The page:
According to a new poll by Rasmussen Reports, 33 percent of Americans have a favorable opinion of the Occupy Wall Street protesters (only 27 percent have a negative view, while 40 percent have no opinion). Most importantly, 79 percent of Americans agree with the protesters primary point that the “The big banks got bailed but the middle class got left behind.” But don't tell that to Republican presidential candidate Herman Cain, because he thinks the whole thing is a giant pro-Obama conspiracy: "I don't have the facts to back this up, but I happen to believe that these demonstrations are planned and orchestrated to distract from the failed policies of the Obama Administration," he told the WSJ. At least he admitted there were no facts involved in his statements.

Cain, who has surprisingly jumped into a tie for first place among Republican presidential candidates in recent polls, says out of work people only have themselves to blame: "Don't blame Wall Street, don't blame the big banks, if you don't have a job and you're not rich, blame yourself. It is not someone's fault if they succeeded, it is someone's fault if they failed." To Cain, who has essentially been a professional CEO his whole life, these protests stink of some socialist mumbo jumbo: "These demonstrations, I honestly don't understand what they're looking for. To me, they come across more as anti-capitalism."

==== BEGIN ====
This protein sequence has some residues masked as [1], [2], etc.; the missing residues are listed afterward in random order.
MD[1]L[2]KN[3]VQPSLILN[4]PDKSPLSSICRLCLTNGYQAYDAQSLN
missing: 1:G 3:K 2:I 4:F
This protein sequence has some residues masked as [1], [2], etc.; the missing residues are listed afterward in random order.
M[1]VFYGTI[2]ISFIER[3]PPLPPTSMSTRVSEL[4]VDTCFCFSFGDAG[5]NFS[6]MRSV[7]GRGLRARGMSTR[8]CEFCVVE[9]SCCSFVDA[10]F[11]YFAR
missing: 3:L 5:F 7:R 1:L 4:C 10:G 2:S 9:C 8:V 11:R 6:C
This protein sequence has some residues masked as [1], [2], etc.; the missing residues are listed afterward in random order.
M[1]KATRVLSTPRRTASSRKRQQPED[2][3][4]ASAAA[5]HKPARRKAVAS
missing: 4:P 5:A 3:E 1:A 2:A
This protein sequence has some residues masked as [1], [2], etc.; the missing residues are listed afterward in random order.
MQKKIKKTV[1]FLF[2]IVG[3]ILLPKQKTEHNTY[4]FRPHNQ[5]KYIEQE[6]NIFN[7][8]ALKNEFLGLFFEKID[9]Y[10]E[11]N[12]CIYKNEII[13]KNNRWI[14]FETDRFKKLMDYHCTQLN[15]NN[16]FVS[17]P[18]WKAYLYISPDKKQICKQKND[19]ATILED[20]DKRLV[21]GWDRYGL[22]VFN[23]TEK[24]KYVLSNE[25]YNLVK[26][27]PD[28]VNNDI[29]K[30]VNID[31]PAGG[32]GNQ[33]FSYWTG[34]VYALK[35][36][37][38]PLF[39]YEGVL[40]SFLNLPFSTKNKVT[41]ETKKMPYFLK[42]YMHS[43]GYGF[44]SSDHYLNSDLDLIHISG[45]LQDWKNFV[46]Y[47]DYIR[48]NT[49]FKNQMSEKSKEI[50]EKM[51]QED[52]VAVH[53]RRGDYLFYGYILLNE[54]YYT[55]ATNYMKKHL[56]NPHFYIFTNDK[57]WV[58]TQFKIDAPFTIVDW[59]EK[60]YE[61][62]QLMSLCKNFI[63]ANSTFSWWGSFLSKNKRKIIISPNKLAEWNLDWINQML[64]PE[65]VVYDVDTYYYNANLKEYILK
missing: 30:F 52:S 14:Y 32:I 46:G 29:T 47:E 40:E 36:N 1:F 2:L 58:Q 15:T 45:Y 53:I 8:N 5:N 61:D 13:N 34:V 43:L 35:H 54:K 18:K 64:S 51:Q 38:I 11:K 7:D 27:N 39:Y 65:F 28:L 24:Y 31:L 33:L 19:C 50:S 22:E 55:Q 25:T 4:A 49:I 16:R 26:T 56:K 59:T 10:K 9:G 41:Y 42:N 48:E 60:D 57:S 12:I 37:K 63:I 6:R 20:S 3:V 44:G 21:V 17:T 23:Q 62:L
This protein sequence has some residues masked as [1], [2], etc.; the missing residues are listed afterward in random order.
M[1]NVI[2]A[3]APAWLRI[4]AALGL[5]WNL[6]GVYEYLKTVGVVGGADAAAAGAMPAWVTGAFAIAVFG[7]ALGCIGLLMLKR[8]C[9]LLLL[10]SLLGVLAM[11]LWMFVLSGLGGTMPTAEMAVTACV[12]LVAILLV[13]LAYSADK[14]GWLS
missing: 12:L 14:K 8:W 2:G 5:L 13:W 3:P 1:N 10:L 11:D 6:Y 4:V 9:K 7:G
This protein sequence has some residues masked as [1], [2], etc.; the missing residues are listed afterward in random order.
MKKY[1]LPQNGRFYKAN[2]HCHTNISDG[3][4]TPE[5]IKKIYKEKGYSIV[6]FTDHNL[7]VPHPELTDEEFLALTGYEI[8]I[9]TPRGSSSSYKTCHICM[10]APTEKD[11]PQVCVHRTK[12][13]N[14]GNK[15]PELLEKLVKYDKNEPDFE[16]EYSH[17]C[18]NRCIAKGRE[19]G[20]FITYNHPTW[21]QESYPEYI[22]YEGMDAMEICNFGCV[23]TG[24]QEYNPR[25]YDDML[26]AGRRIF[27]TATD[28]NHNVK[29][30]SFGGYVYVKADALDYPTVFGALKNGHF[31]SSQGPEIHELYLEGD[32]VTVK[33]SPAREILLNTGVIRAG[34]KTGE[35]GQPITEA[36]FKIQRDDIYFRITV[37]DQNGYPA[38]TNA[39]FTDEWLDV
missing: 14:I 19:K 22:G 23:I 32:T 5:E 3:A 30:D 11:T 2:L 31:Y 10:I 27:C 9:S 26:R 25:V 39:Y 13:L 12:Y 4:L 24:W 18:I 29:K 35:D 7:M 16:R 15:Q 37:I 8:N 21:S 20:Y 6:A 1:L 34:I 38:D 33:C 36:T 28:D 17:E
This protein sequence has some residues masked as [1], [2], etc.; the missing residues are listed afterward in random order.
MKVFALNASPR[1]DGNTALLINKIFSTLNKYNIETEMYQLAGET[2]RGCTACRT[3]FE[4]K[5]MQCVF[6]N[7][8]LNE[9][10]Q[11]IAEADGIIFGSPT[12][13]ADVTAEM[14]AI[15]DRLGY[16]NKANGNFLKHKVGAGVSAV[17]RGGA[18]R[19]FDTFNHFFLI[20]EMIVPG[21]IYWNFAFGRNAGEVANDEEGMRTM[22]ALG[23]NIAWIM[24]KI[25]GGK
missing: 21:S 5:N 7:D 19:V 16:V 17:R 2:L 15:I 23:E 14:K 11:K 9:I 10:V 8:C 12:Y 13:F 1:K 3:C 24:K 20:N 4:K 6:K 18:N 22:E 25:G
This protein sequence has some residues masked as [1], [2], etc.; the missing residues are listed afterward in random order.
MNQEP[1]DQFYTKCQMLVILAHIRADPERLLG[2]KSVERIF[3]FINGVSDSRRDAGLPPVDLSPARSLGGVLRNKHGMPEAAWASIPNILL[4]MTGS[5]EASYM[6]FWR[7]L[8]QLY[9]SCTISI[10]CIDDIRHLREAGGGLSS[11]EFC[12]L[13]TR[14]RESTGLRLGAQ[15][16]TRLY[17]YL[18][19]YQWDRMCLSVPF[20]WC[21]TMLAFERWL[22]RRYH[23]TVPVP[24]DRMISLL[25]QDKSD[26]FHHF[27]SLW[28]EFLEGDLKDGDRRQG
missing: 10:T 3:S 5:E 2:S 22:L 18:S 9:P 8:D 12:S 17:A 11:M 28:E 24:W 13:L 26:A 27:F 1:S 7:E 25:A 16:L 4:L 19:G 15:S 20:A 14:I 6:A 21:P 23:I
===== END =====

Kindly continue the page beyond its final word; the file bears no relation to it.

Cain most sounds like Fox host Bill O'Reilly, who made similar statements about protesters yesterday to Juan Williams. He accused protesters of being lazy slackers: "They’re jobless because they don’t want to work! They admitted it to us. They won't work for the corporate man."

But there are some wealthy people who disagree strongly with Cain and O'Reilly: approximately $35,000 has been sent to protesters since their campaign started three weeks ago. Another $30,000 was collected by the fund-raising website Kickstarter, and organizers expect more money will come in as protesters prove that they're not going anywhere any time soon. As if that weren't enough, OWS also got an endorsement from Congressman Dennis Kucinich, who gave his support via video: "I say to you that your presence is making a difference."